Thursday,23 November, 2017
Current issue | Issue 1297, (26 May - 1 June 2016)
Thursday,23 November, 2017
Issue 1297, (26 May - 1 June 2016)

Ahram Weekly

Cities for girls

The future promises safer cities for the world’s women and girls, says Angy Essam

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youth1
Al-Ahram Weekly

B

y 2030, approximately 1.5 billion girls will live in urban areas, a fact that foreshadows endless empowerment possibilities.

This is also the conviction of the Safer Cities for Girls Programme, a joint programme launched in 2014 in partnership between Plan International, Women in Cities International, UN-HABITAT and CARE. The overarching goal of the programme, as explained by Coordinator Emy Yanny, is to build safe, accountable and inclusive cities that take the needs of adolescent girls into account.

The Cities for Girls Programme is being carried out in five cities around the world Cairo, Delhi, Hanoi, Kampala and Lima, Peru. “The main objective of the programme is to increase girls’ safety and access to public spaces, girls’ active and meaningful participation in urban development and governance, and girls’ autonomous mobility in cities,” Yanny said.

She explained that for the first time in history there are more people living in cities than in rural areas. Each month, five million people are added to the cities of the developing world, and it is estimated that by 2030 approximately 1.5 billion girls will live in urban areas.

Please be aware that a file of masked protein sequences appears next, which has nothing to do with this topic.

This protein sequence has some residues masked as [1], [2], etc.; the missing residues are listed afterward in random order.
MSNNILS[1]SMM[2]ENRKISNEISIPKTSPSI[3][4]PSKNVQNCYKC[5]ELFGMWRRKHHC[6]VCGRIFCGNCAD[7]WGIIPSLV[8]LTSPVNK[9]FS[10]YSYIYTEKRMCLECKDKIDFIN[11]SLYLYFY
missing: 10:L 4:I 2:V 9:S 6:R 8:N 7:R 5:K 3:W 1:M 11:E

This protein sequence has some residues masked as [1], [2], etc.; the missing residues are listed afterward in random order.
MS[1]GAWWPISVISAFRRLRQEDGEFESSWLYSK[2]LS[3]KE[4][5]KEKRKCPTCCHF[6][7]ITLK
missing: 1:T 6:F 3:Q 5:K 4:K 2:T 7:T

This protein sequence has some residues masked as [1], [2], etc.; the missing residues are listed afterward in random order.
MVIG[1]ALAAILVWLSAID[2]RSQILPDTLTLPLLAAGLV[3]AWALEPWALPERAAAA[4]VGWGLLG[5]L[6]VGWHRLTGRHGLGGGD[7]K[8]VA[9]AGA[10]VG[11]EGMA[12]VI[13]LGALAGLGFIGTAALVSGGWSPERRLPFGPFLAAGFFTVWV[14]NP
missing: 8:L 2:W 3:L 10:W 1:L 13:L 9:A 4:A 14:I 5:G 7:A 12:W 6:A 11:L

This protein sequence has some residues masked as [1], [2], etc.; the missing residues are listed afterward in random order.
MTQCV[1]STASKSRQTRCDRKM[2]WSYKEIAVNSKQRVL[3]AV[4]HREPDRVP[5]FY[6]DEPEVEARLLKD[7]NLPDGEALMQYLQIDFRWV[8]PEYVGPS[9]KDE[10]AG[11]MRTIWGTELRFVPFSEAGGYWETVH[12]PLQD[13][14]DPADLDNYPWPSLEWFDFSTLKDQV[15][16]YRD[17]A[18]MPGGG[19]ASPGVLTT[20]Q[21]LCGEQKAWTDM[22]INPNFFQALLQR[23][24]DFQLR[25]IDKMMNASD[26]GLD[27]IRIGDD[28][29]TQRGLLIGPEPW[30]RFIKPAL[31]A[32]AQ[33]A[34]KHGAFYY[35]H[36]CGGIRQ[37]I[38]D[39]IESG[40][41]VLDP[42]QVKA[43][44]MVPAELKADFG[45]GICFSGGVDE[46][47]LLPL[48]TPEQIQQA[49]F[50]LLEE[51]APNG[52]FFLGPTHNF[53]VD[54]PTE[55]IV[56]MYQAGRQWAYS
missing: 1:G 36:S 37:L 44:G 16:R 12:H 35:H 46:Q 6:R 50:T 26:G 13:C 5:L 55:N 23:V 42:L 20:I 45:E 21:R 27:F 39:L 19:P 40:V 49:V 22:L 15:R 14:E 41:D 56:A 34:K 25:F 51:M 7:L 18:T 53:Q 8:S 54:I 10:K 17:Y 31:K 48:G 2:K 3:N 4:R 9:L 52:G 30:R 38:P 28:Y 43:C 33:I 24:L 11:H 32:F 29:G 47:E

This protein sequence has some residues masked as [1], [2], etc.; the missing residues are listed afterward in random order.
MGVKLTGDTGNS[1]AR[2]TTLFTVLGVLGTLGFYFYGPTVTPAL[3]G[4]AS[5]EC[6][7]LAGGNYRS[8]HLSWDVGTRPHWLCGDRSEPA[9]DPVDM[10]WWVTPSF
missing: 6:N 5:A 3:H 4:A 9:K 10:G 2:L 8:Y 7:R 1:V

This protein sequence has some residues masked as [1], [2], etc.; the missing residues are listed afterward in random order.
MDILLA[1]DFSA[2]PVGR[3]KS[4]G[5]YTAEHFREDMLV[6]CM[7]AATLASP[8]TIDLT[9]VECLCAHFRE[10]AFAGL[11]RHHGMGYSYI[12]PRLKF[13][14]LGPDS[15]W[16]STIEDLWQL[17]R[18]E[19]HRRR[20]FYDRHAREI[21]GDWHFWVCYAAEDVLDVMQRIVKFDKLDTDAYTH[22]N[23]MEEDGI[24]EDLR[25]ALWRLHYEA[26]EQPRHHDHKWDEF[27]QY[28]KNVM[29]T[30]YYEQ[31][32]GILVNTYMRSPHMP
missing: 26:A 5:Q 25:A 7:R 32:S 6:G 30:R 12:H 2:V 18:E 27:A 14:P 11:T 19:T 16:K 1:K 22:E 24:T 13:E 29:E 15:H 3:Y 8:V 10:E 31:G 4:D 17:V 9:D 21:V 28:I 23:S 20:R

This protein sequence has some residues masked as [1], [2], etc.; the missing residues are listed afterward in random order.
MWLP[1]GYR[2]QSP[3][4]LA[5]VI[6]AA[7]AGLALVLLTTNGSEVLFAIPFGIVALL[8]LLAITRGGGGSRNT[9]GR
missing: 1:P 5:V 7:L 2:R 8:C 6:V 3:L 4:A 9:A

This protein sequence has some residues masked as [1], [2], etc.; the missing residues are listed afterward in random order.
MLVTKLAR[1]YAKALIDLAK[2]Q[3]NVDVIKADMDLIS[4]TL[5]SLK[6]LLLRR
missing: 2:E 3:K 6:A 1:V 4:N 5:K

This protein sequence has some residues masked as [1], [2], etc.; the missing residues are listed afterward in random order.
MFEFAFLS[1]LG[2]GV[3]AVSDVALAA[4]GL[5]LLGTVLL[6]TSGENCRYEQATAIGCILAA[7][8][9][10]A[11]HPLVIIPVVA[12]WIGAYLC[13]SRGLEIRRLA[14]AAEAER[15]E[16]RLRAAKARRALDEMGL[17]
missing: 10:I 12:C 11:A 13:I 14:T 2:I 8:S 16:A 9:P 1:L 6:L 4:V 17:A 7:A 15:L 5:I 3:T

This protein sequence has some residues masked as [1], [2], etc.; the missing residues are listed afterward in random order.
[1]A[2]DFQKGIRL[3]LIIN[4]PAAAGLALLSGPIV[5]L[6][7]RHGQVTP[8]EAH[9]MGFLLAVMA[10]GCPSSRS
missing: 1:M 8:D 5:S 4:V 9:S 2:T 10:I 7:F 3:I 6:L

Such girls may have to contend with both increased risks and increased opportunities. “On the one hand, they may face sexual harassment, exploitation and insecurity as they navigate the urban environment, while on the other hand they are more likely to be educated, less likely to be married at an early age and more likely to participate in politics,” said Yanny.

Communications Coordinator Mona Hussein said that the Safer Cities Programme worked effectively on the ground by making partnerships with the civil society associations in the communities targeted.

In Cairo, it decided to start in the district of Ezbet Khairallah, partly because local girls had identified the ring road that splits the area into two as the greatest risk for their safety. The only link between Ezbet Khairallah and outer Cairo is the road itself and the tunnels built under it, which pose high risks for community members. “The road poses a constant risk of accidents for girls who have to use public transport for going to school or work,” said Hussein.

From this line of thought, the programme included tuk-tuk drivers who were approached in an attempt to raise their awareness about sexual harassment. In a taped interview, one of the drivers explained that after attending the programme he had understood and become more aware of all sorts of harassment, something that had made him popular in his neighbourhood because he had become more worthy of people’s trust. More people wanted him to drive them, and his earnings had increased.